Access to Physicians: 3 Major Challenges Facing ASCs

The survival and success of ASCs relies on recruiting physicians who can bring patients to the table, and having enough physicians and cases to keep ASCs profitable. But many ASCs are finding that recruiting new physicians to help the facility grow or replace exiting physicians is becoming more of a challenge. Here are three major issues identified by Rajiv Chopra, principal and CFO, for The C/N Group, impacting access to the physicians.

1. Shortage of specialists. On the macro level, there are simply not enough physicians, especially in key specialties, to meet the needs of the current patient base, let alone the additional 32 million people that will become insured under the new health reform law, Mr. Chopra says.

"If you're an ASC and you've got five orthopedic surgeons and they're all 60 years or older, access to physicians is going to be a challenge simply because you're going to have an unprecedented retirement of the boomer level specialists and it's not clear that a sufficient number of young physicians are stepping in to fill those shoes," he says.

2. Employment of physicians by hospitals. Mr. Chopra is seeing an increase in the number of hospital-employed physicians.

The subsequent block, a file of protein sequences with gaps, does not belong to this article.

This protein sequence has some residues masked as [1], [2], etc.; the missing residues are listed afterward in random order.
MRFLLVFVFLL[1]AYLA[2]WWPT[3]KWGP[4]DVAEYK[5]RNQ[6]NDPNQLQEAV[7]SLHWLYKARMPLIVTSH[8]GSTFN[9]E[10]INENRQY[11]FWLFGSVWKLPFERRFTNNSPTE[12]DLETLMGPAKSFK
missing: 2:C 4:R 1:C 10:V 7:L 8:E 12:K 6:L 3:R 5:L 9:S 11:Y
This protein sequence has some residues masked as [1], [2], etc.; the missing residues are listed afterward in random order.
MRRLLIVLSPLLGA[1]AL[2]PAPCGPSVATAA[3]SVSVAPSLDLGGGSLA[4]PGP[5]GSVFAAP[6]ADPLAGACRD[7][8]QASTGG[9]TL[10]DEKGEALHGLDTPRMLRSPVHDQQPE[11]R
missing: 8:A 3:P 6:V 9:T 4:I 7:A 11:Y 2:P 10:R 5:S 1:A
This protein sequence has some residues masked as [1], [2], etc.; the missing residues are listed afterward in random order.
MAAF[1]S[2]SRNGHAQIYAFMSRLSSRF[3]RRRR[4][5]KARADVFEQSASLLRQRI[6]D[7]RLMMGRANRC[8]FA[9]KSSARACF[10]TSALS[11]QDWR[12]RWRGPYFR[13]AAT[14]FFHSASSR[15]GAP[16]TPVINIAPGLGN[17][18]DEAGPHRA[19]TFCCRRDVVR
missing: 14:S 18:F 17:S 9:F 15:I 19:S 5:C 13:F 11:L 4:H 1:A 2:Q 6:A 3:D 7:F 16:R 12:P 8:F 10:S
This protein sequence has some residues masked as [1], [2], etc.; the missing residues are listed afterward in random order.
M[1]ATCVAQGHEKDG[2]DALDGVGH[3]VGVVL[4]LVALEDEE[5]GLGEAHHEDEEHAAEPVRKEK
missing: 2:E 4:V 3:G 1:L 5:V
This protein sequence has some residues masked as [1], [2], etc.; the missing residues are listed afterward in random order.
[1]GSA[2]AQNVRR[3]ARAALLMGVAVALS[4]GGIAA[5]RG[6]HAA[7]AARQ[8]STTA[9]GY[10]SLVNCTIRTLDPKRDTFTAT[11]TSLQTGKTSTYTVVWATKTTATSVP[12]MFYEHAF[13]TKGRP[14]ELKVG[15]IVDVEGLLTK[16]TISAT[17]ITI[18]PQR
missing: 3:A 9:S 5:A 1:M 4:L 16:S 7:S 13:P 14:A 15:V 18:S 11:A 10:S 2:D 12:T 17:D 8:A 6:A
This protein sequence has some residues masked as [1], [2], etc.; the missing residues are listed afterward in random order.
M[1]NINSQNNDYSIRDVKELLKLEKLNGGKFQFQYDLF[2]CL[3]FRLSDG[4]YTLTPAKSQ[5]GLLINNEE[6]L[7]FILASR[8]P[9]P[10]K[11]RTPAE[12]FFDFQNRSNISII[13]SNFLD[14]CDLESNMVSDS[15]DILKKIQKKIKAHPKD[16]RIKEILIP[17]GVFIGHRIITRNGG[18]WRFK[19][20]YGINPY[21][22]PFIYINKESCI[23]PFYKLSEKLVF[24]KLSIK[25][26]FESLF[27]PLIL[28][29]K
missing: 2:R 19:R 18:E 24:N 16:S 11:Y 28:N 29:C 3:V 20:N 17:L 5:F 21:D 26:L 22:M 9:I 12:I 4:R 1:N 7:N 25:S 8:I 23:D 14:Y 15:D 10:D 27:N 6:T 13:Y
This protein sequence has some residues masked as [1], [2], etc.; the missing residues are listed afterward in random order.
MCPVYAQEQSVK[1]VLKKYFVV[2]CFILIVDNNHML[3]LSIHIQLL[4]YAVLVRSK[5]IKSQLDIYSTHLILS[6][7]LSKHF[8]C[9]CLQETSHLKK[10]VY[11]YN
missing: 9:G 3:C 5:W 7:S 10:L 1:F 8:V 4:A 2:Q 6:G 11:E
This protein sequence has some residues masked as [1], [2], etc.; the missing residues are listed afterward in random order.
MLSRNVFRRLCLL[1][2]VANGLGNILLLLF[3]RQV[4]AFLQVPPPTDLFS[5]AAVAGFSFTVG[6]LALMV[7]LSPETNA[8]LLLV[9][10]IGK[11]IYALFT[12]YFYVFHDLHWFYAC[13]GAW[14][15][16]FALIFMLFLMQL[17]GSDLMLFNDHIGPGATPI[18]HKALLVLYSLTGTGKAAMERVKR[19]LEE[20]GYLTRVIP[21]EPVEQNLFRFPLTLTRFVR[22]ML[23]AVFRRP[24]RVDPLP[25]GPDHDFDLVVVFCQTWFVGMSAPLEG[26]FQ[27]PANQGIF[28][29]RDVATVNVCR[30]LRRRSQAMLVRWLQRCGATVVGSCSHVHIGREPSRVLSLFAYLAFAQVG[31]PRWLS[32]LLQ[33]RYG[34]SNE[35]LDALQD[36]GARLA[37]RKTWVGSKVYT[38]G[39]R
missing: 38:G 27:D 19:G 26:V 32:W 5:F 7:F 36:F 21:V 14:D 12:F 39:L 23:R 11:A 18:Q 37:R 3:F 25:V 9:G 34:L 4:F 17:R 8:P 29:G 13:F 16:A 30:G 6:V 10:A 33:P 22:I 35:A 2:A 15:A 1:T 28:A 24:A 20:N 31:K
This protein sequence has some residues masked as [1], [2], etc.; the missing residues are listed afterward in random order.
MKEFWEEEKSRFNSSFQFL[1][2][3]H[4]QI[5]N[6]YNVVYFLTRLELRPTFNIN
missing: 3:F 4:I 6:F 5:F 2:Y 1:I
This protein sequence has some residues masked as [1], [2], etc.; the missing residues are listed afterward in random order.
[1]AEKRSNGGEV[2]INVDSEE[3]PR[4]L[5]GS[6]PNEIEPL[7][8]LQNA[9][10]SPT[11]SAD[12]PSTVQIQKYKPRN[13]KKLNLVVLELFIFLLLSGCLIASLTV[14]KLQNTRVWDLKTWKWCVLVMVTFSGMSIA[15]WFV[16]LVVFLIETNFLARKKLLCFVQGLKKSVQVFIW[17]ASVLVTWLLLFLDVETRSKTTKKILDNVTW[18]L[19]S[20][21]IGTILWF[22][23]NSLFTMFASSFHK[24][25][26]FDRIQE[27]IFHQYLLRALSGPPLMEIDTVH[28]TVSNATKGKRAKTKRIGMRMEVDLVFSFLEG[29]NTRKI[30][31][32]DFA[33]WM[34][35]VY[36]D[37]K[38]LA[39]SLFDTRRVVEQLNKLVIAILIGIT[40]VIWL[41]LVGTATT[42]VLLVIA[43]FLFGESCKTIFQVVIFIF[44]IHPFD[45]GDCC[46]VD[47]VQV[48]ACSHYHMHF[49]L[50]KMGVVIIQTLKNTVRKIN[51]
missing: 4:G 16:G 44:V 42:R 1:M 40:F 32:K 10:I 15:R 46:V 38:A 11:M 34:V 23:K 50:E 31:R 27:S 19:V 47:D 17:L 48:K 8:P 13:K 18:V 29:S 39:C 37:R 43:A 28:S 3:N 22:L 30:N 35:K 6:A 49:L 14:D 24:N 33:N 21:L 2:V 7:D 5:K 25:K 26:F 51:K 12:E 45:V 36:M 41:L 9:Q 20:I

"That pendulum is again swinging back towards direct employment models," he says. "If you're an independent ASC relying on the 'free agents' — the orthopedic surgeon, ENT or ophthalmologist that might be part of a practice that's 1-3 individuals — you may face a challenge.

"If those physicians are getting snapped up by hospitals or retiring and their replacements are hospital-employed groups, if you're not aligned with that hospital then it's going to difficult for the ASC if that hospital tries to bring those folks to their campus or they develop or already have a competing ASC," he says.

3. Consolidation of groups. Mr. Chopra says there is a shift away from smaller physician groups and a surge in larger practices, which can create new challenges for ASCs.

"The days of the solo practitioner are going away in certain markets," he says. "You're seeing it very prevalent in areas such as orthopedics — large orthopedic practices where you have 10, 15, 20, even 50 orthopods."

Mr. Chopra says these larger practices will often create 'one-stop shops' where they have a center of excellence approach with physician offices, rehab/physical therapy, imaging and then surgery as well, which may not only remove some physicians from the market but may also challenge existing ASCs for surgical cases.

In light of these challenges, ASCs must continue focusing on fundamentals for the delivery of care to recruit and retain physicians. Physicians remain attracted to a patient-centric mindset, flexible scheduling, excellent equipment and physical plant, and high quality clinical support staff. By excelling in these areas, ASCs can counteract some of these evolving market threats.

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